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Clin Orthop Relat Res. 2009 Nov;467(11):2845-51. doi: 10.1007/s11999-009-0913-8. Epub 2009 Jun 10.

Joint preservation after extensive curettage of knee giant cell tumors.

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Institute of Orthopedics "Carlos E. Ottolenghi," Italian Hospital of Buenos Aires, Potosí 4247 (1199), Buenos Aires, Argentina.


Curettage is the most attractive procedure for surgically treating a giant cell tumor because it preserves joint function. However, since many giant cell tumors compromise subchondral bone this technique can jeopardize the articular surface with subsequent fractures or collapse. We asked whether intralesional curettage of a giant cell tumor close to the knee that combined morselized bone and cortical structural allograft would preserve joint function. We retrospectively reviewed 22 patients treated with that approach. The minimum followup was 2 years (average, 48 months; range, 24-80 months). The distal femur was involved in 12 patients and proximal tibia in 10. Complications and failures were recorded and functional results evaluated with Musculoskeletal Tumor Society score. We determined survivorship using the Kaplan-Meier technique using removal of the implant as the endpoint. The survival was 85% and the average functional score 28 points. Three of the 22 patients had a local tumor recurrence and one had a partial subchondral collapse not requiring further treatment. Among the remaining patients, none had fracture, infection, or knee instability. The combination of fragmented and cortical allograft allows reconstructing the bone defect and ligaments created after extensive curettage of a knee giant cell tumor obtaining normal joint function and a high survival rate with minimal complications in a high percentage of the patients.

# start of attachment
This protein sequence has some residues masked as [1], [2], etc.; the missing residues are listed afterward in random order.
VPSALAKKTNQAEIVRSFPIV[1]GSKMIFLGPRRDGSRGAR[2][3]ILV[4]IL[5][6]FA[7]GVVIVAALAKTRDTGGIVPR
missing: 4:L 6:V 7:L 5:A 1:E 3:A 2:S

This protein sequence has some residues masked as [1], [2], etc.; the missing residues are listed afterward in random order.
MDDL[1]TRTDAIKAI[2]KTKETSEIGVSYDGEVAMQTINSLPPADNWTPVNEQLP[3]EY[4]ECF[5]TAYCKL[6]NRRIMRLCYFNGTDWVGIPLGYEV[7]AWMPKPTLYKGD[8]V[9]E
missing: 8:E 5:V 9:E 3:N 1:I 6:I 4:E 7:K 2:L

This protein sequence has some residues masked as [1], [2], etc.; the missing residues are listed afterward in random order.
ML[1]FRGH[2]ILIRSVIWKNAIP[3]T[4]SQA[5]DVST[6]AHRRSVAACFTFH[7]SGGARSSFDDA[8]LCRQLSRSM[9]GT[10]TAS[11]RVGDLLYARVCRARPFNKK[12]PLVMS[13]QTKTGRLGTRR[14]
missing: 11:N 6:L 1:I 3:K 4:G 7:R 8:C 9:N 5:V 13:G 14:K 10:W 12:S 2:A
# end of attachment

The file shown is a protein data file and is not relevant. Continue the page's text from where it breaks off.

Level IV, therapeutic study. See the Guidelines for Authors for a complete description of levels of evidence.

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